The Eurozone rules, enshrined in the Maastricht Treaty (now part of the Lisbon Treaty), explicitly bar the ECB from giving credit to public entities or buying their bonds. This, quite simply, means the Eurozone member states now operate as local/regional governments under them used to. Lacking funding from a supranational entity since the European Union does not have its own fiscal resources, all states can rely on is their own tax income and they must run balanced budgets like a private firm or a local government in order to retain access to private credit. In the Eurozone, therefore, the State must be run like a private firm. What used to be a political slogan is now the only way to function consistently with the institutional framework. Even the Social Democrats admit it and propagate it. Now let's look at the consequences.
The most important consequence of running the state like a private firm is that the state should not be in the business of providing free or implicit guarantees of any kind, as these are large "contingent liabilities" threatening to bankrupt the state. The threat of bankruptcy is real, as the state must fund itself by borrowing from private lenders, unable as it is to create money to fund necessary expenses deriving from the exercising of implicit guarantees. One alternative to bankruptcy is default, but this is considered unthinkable as defaulting on obligations to fellow EU member states is "uneuropean". In addition, countries with a large primary trade deficit may find it impossible even to default.
So, what kinds of implicit guarantees are Eurozone governments providing that they shouldn't be in the business of providing? I can think of half a dozen off the top of my head:
- deposit insurance for banks
- granting limited liability to businesses
- disaster relief
- access to health care
- access to education
- access to legal redress
- public safety
All of these are implicit guarantees that every citizen in Europe expects to enjoy relatively free of charge. These are large contingent liabilities of the state. Any and all of them could not be undertaken by a private entity that didn't charge hefty fees up front and wasn't adequately capitalised in case a particularly large claim presented itself. Would you pay a savings deposit insurance premium to an inadequately capitalised insurance company? (not that "sophisticated investors" didn't do exactly that when they bought CDS "protection" over the past 10 years) Would you incur risks with a full-liability entity having less capital than your potential loss? Would you trust you can be rescued from a disaster by an entity without the capital and operating income to actually fund a rescue operation? How about health insurance from an entity without the resources to pay for the treatment? How about your right to file a complaint to an entity without the necessary money to operate a grievance handling system? How about contracting physical security or firefighting services from an entity without the operating income to actually deploy security or firefighters?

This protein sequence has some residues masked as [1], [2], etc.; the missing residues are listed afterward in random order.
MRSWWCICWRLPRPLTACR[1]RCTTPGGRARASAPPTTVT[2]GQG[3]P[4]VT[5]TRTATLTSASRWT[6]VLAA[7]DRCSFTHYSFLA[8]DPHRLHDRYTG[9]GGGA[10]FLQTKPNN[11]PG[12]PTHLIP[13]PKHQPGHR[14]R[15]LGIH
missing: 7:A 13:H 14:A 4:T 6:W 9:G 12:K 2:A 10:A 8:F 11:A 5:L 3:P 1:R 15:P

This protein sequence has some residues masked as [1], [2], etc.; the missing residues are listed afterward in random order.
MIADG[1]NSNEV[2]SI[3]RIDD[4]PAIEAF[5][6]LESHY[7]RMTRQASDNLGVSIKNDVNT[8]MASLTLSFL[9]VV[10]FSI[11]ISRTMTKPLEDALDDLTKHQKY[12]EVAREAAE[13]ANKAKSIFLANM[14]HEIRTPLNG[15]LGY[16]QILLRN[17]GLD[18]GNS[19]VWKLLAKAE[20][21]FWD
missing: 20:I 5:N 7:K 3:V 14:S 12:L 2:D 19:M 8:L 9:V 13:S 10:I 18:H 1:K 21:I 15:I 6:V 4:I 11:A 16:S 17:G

So, seriously, Mr. Zapatero, if "to be lent to you need to make cuts", how about cutting the 100,000-per-person-and-bank deposit guarantee, which is currently underfunded and undercapitalised? How about declaring that the government will no longer pay for damages caused by private firms over and above their capital according to limited liability laws? How about announcing that the government is undercapitalised and underfunded to carry out disaster relief? How about announcing that the government can no longer make good on the "right to health and education, access to the justice system, or public safety and security"?
If we're really going to run the state like a private firm, how do we fire the citizens so they no longer represent a net expense? I challenge you, Mr. Zapatero, to balance Spain's books by declaring the 5 million unemployed Spaniards "undocumented aliens" and deporting them. After all, that's the kind of personnel "cuts" that private firms make "in order to be lent to" by private lenders.